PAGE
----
claim, but raised various defences questioning the Bank’s duty
“the number of packages or pieces or the quantity or weight”
to the insured when exercising its rights under assignments
of the goods constituting the cargo to which the bill related, as
of insurance.
information that must be “furnished in writing by the shipper”.
The Rules also refer to “the apparent good order and condition
The basis of the Defence was the contention that the Bank acted
of the goods”. However, that is information not required to be
negligently or in breach of duty in its conduct of the insurance
“furnished by the shipper”. That assessment is to be made by the
claims following damage to the Vessel and that claims against
Carrier or the Master on its behalf at the point of shipment.
the Bank for such provided a defence of circuity of action or
set-off in favour of the Owner so that the Guarantees had been
In light of the Tribunal’s finding that the damage would not
discharged under Greek law.
have been reasonably visible to the Master, the B/L was not
found to be inaccurate. As to the Tribunal’s concern that the
The Defendants contended the Bank’s settlement with Generali
Disponent Owners would be left without recourse, the Hague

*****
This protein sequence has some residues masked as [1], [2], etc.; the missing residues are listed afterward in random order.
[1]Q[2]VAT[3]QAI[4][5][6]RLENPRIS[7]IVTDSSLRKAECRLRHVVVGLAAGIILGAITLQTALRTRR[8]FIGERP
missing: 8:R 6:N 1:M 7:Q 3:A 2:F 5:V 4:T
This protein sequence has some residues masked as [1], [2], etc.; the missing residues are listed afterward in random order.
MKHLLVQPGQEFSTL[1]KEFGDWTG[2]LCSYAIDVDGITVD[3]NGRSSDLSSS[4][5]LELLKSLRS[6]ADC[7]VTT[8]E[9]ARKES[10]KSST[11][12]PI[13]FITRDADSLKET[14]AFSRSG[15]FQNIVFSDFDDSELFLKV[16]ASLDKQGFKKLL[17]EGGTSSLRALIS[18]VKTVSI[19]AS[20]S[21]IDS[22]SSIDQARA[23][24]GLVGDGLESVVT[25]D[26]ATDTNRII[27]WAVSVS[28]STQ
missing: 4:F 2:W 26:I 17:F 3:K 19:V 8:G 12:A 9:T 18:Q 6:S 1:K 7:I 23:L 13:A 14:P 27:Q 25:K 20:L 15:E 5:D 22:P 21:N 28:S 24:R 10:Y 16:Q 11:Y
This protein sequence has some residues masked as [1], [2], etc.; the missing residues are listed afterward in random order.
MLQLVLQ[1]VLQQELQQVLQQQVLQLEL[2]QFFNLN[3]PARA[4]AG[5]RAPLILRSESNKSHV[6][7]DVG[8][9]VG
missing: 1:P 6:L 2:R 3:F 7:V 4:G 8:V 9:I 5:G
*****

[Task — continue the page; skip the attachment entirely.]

was unreasonable in that the Bank should have settled on the
Rules deliberately did not provide an express indemnity obligation
basis of a constructive total loss or should have sued on the basis
in respect of information supplied as to apparent good order
the Notice was not timebarred as a matter of Italian law. The
and condition.
Defendants also contended that the Bank had failed to recover
sums under the London market policy.
Further, the Disponent Owners elected to pay the shipowners
rather than defend the claim by reference to the true condition of
The Defendants also argued as a matter of Greek law that as
the cargo. Their liability therefore did not arise due to any fault of
guarantors they were relieved from liability because the Bank
the Charterers. The appeal was allowed.
(a) by its own gross misconduct caused the Owners’ inability to
repay the debt; and
(b) dealt with the H&M insurance claims in a manner contrary to
good faith, morality, and/or the purpose for which such rights
In a third case involving soyabeans discharged in China
had been granted.
the Owners of
“Bulk Poland” discharged the cargo under
“to order” Bills of Lading containing English law and London